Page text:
If rumors are true and the Cubs are indeed interested in bringing in a LH catcher like Jarrod Saltalamacchia, now would be the time to find out. The reason for that is that such a signing would require a second major move -- the trading of Welington Castillo. Saltalamacchia has made it clear he prefers to return to the Red Sox but the return interest has been lukewarm. The Red Sox are reportedly eyeing Brian McCann and Carlos Ruiz, though that could very well be just a negotiating ploy. My guess is that Salty returns to Boston. At any rate, we may learn something on that front this week.
Big moves themselves are unlikely but it is a time to lay down groundwork. The Cubs aren't expected to actively shop their core players around, but they are almost certainly willing to listen and getting a read on their market value. Will teams call on Starlin Castro, Welington Castillo, and Jeff Samardzija? Sure, why wouldn't they? Does that mean the Cubs are looking to trade them? Not necessarily. It would take a huge offer to pry those guys loose.
As we were reminded during the On Deck 14 presentation, the Cubs are in the business of collecting young, cost-controlled talent and have been trying to move in the direction of a more youthful, cost efficient team. The more cost-efficient your talent is, the more you can squeeze on to your payroll.
Epstein and the Cubs have traded eight veteran players with a combined four years of control left with an average age of 32.5. They have converted that into 14 players averaging 23 years old with 78 combined years of control. I don't expect the Cubs to suddenly reverse that trend.
They also have precious little of that at the MLB level, so if teams are going to ask for those commodities from the Cubs, they better need to provide the Cubs with surplus value in terms of long term talent. I find that possibility unlikely this offseason. But with a tight payroll, the Cubs may need to get creative, so we can't completely rule out those kinds of surprises.
The Samardzija situation
One person kind of caught in between is Jeff Samardija. He's young and has been called a core player, but he also only has 2 years of cost-control left and there doesn't seem to be an extension on the horizon. The Cubs would be a bit more motivated to listen on Samardzija than the younger, more cost-controlled players. We know the Diamondbacks have shown interest and we've mentioned the Nationals, Royals, and Pirates in the past. Today, Adam Kilgore of the Washington Post confirms the Nats are interested in Samardzija. The Cubs main prize there would be Lucas Giolito, a player that I was told they had a great deal of interest in a couple of years ago, but backed off when injuries became a concern. He's a high ceiling pitcher that comes with a fair amount of risk, so it may be more plausible than trying to obtain an Archie Bradley type.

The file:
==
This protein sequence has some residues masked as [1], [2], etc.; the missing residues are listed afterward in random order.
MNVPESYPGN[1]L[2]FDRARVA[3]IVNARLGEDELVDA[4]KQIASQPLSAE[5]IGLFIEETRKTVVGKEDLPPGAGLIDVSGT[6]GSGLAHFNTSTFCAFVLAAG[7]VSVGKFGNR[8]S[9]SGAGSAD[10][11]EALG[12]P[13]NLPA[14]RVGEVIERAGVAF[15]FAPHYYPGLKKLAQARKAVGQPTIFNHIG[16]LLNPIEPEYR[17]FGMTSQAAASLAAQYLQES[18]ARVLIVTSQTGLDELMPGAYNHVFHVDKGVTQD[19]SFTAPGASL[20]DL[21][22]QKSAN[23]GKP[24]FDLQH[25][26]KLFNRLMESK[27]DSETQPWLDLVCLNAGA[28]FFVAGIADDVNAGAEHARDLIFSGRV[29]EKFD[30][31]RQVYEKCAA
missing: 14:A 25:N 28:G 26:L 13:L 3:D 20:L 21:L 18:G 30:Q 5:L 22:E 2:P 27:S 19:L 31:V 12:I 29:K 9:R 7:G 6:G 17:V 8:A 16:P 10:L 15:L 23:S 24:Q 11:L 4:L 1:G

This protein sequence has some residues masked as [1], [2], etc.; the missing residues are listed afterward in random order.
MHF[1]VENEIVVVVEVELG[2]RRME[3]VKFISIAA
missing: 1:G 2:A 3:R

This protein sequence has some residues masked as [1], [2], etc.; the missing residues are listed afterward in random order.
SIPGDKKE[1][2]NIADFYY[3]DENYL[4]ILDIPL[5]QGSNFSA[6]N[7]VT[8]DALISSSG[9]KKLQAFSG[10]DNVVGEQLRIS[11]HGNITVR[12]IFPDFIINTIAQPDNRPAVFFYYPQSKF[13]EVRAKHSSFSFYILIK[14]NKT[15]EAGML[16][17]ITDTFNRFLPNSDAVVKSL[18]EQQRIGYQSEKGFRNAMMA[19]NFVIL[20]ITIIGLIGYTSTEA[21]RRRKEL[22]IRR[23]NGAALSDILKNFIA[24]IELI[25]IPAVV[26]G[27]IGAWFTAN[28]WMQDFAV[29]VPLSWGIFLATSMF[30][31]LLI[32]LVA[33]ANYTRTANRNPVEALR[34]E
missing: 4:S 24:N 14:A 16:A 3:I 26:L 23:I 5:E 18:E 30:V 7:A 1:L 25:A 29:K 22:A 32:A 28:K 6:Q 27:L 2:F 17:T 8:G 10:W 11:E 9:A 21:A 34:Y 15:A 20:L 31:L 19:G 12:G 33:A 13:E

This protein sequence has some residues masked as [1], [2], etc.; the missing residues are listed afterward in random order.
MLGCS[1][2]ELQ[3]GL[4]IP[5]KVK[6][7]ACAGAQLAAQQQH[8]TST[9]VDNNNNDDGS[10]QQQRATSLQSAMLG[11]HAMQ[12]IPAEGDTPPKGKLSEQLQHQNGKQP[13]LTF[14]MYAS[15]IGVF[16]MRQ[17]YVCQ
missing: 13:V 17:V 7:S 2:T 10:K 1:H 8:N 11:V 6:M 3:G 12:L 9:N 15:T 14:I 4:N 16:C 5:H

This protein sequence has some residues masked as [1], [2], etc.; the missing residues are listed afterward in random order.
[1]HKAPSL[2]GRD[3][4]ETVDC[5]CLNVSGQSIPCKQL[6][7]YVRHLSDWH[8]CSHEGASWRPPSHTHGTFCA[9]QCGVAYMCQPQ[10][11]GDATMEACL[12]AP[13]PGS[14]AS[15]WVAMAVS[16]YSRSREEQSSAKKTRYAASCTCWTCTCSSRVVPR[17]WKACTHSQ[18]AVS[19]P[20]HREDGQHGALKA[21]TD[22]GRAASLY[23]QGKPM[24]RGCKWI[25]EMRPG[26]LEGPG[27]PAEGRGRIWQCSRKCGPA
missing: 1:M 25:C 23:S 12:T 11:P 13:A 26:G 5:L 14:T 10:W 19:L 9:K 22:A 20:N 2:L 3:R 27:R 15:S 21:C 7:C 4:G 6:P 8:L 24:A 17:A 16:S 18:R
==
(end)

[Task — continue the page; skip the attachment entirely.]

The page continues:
As to why the Nationals would be interested in Samardzija rather than David Price, our guy Kevin said it succinctly,
"Here is how teams view Samardzija. He is a less expensive opinion. Where the other two will cost 3 to 4 very good prospects, Samardzija will cost 1 to 2."
The added interest in Samardzija can only benefit the Cubs. One source tells me the Nats plan on making an offer he believes the Cubs cannot turn down. For me, that means it has to involve Giolito. The Cubs aren't going to give away their talent. Teams will call, the Cubs should at least listen...but I'm not expecting anything earth shattering this week.
The Price on Price
The David Price scenario that was bandied about in the comments section yesterday makes for nice discussion, but the 28 year old Price is cost-controlled for two years and would cost the Cubs a lot in terms of prospects, control, and depth. It would be due diligence to see if Price would be willing to sign an extension first to recoup some of that control, but questions still remain. He'll be 31 when that contract expires. Are the Cubs close enough to contention to acquire a pitcher whose best remaining years will almost certainly come as the Cubs are still rebuilding? Should the Cubs be concerned about a significant 2 mph drop in Price's velocity to go with a drop in strikeouts and groundballs and an increase in line drives and flyballs? That's not for me to decide, but I do think the Cubs need to tread cautiously here. The Rays have no intention of selling Price on the cheap. That's not to say the Cubs won't kick the tires but it's easy for me to envision an old school team ignoring those trends, especially one on the brink of contention, and making a significant overpay in terms of long term value. It's harder for me to envision the Cubs doing that.
All in all, I expect the Cubs to make some minor signings that I will probably get a little too excited about and lay the groundwork for bigger deals down the road.
But one thing we've learned about this front office is that they can still surprise us with some of their moves, so we'll be following closely as always.